recommended reading

Contractor hit with second class action suit over TRICARE data theft

Notable Solutions/Newscom

TRICARE contractor Science Applications International Corp. was hit with a second class action lawsuit filed in a California state court seeking unspecified monetary damages related to the theft of computer tapes containing the records of 4.9 million health care beneficiaries.

The latest suit seeks certification as a class action for all TRICARE beneficiaries in California whose personal identity and health care information were compromised by the theft of the tapes, which occurred in September 2011 in San Antonio. The suit was filed in December on behalf of retired Marine Col. Mark Losack in the Superior Court of California in San Diego by the law firms of Robbins Umeda LLP and Blood Hurst, & O'Reardon LLP.

The complaint says that while it is difficult to estimate the number of TRICARE beneficiaries in California whose personal information was stored on the stolen tapes, "the proposed class contains hundreds of thousands of members."

SAIC originally was sued over the data theft in a Texas state court last October in a class action suit, which sought $4.9 billion in damages on the behalf of one plaintiff. Richard Coffman, the Beaumont, Texas, attorney who filed that suit said he amended the complaint Dec. 13 to include an additional 13 plaintiffs from around the country.

TRICARE and the Defense Department, but not SAIC, were slammed with a $4.9 billion lawsuit filed last October in the U.S. District Court for the District of Columbia.

Losack, who served 32 years in the Marine Corps, including during both Iraq wars, said he filed the suit because SAIC transported the tapes in an unsecure fashion in an employee's personal vehicle.

"I'm seriously confused by this," he said in an interview. Losack, a chiropractor, said if he treated patient information in such a cavalier fashion and it were stolen, his patients "would come after me with all guns blazing."

He added that he was concerned about identity theft as a result of the loss and said recent suspicious activity on his computers indicates that personal information contained on the tapes is being used to target him. Losack said it is plausible that the tapes already have been sold to overseas hackers.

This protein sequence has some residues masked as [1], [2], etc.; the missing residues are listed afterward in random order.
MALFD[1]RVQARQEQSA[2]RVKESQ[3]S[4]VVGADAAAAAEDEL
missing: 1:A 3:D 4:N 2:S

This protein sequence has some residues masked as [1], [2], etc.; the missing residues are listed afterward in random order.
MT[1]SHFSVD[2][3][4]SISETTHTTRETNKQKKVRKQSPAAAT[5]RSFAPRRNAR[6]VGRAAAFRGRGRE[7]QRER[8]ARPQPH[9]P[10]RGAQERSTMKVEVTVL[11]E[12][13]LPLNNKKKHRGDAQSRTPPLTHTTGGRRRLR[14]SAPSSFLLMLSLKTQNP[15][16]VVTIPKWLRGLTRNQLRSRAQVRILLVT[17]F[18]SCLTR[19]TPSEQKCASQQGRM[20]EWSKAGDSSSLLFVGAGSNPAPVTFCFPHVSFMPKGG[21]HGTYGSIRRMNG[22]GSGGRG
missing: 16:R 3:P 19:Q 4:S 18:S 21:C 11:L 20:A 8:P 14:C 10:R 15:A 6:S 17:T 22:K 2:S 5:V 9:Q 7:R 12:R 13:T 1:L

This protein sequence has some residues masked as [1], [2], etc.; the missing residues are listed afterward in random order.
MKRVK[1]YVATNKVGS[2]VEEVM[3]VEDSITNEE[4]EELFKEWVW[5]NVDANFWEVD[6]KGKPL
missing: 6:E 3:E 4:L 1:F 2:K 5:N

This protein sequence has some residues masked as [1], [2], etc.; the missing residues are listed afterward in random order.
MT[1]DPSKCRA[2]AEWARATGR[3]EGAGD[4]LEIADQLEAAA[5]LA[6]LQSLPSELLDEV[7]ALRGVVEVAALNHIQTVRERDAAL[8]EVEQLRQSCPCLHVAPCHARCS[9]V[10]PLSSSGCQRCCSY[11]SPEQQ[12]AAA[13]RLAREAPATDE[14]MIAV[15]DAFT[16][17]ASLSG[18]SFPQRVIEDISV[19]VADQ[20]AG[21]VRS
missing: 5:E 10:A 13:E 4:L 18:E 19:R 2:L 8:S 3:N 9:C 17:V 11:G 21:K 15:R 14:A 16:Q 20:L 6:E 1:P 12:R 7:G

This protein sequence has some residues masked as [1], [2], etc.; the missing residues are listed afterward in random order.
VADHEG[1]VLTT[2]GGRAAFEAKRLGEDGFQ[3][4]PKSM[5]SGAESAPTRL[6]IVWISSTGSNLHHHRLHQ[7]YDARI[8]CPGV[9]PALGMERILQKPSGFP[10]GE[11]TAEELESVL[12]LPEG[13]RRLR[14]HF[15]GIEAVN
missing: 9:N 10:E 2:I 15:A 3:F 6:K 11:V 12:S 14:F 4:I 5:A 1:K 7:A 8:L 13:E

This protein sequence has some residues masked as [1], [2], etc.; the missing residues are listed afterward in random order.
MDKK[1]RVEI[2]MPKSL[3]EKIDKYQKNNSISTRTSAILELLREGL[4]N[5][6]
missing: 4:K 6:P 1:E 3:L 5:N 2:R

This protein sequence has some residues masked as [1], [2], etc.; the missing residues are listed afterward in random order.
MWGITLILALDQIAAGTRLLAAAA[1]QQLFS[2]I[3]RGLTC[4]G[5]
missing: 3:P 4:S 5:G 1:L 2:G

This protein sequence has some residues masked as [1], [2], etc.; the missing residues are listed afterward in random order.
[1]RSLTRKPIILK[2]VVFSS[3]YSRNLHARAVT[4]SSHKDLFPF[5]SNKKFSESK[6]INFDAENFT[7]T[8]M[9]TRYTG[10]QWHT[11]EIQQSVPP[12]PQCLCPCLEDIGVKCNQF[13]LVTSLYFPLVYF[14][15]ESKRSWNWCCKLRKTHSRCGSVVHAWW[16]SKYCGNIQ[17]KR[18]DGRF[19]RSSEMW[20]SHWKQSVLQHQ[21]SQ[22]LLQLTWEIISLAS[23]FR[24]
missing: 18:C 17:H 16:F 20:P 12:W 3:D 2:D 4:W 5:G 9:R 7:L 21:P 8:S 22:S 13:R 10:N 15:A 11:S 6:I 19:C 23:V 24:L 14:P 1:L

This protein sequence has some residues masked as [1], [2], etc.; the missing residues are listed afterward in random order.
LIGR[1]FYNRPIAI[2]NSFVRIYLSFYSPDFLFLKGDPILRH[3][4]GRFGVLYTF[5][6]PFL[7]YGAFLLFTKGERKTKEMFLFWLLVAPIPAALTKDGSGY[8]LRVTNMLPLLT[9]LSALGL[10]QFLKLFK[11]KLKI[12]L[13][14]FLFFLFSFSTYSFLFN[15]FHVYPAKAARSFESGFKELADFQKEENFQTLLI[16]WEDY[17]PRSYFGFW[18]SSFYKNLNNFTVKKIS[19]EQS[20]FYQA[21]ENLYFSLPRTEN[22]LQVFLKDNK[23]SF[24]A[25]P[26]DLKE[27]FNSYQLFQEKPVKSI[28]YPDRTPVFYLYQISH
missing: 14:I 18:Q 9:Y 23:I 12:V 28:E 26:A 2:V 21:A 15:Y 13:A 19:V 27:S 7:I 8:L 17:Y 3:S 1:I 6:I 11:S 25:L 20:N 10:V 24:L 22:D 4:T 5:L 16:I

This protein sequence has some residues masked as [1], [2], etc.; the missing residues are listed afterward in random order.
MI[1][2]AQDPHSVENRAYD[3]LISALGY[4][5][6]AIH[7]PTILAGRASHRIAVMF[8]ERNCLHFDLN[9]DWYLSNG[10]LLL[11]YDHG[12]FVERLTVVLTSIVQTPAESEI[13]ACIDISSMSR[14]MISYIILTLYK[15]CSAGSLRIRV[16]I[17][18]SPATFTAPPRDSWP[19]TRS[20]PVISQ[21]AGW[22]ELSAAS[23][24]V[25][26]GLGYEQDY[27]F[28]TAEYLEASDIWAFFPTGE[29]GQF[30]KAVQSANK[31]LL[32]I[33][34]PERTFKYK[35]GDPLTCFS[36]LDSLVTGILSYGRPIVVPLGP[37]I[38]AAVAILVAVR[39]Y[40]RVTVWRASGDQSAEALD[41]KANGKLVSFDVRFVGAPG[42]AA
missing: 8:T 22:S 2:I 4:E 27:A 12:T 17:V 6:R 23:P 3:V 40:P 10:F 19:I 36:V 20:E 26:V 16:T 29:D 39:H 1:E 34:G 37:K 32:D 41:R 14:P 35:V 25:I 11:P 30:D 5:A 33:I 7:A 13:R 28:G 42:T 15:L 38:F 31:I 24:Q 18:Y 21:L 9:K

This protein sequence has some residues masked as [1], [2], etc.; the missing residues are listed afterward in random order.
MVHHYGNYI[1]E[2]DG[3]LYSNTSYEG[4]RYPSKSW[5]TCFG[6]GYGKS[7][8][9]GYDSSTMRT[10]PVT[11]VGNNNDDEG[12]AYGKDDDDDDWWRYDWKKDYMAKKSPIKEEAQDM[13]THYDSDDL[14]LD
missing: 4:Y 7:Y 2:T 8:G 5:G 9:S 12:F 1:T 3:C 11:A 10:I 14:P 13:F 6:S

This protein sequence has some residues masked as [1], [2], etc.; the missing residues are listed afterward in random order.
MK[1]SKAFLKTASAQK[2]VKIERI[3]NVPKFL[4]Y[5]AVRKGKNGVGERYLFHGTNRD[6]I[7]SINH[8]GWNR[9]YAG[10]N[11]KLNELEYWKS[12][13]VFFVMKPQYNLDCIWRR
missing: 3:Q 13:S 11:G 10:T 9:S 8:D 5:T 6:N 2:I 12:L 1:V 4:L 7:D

Losack's suit alleges SAIC violated the California civil code by "willfully, recklessly and/or negligently" failing to maintain reasonable procedures to prevent unauthorized access to TRICARE beneficiaries' personal information and for negligence in storing and transporting the tapes. It also alleges that SAIC failed to promptly notify him of the theft as required by California law.

In addition to unspecified monetary damages, the Losack suit asks SAIC to pay for credit monitoring services (TRICARE directed SAIC to offer such service last November) and to identity theft insurance for the class of people covered by the action. It also asked that SAIC submit to periodic compliance audits by a third party of the steps it takes to ensure the security of consumer's private information in its possession, custody and control.

Threatwatch Alert

Thousands of cyber attacks occur each day

See the latest threats


Close [ x ] More from Nextgov

Thank you for subscribing to newsletters from
We think these reports might interest you:

  • It’s Time for the Federal Government to Embrace Wireless and Mobility

    The United States has turned a corner on the adoption of mobile phones, tablets and other smart devices, outpacing traditional desktop and laptop sales by a wide margin. This issue brief discusses the state of wireless and mobility in federal government and outlines why now is the time to embrace these technologies in government.

  • Featured Content from RSA Conference: Dissed by NIST

    Learn more about the latest draft of the U.S. National Institute of Standards and Technology guidance document on authentication and lifecycle management.

  • A New Security Architecture for Federal Networks

    Federal government networks are under constant attack, and the number of those attacks is increasing. This issue brief discusses today's threats and a new model for the future.

  • Going Agile:Revolutionizing Federal Digital Services Delivery

    Here’s one indication that times have changed: Harriet Tubman is going to be the next face of the twenty dollar bill. Another sign of change? The way in which the federal government arrived at that decision.

  • Software-Defined Networking

    So many demands are being placed on federal information technology networks, which must handle vast amounts of data, accommodate voice and video, and cope with a multitude of highly connected devices while keeping government information secure from cyber threats. This issue brief discusses the state of SDN in the federal government and the path forward.

  • The New IP: Moving Government Agencies Toward the Network of The Future

    Federal IT managers are looking to modernize legacy network infrastructures that are taxed by growing demands from mobile devices, video, vast amounts of data, and more. This issue brief discusses the federal government network landscape, as well as market, financial force drivers for network modernization.


When you download a report, your information may be shared with the underwriters of that document.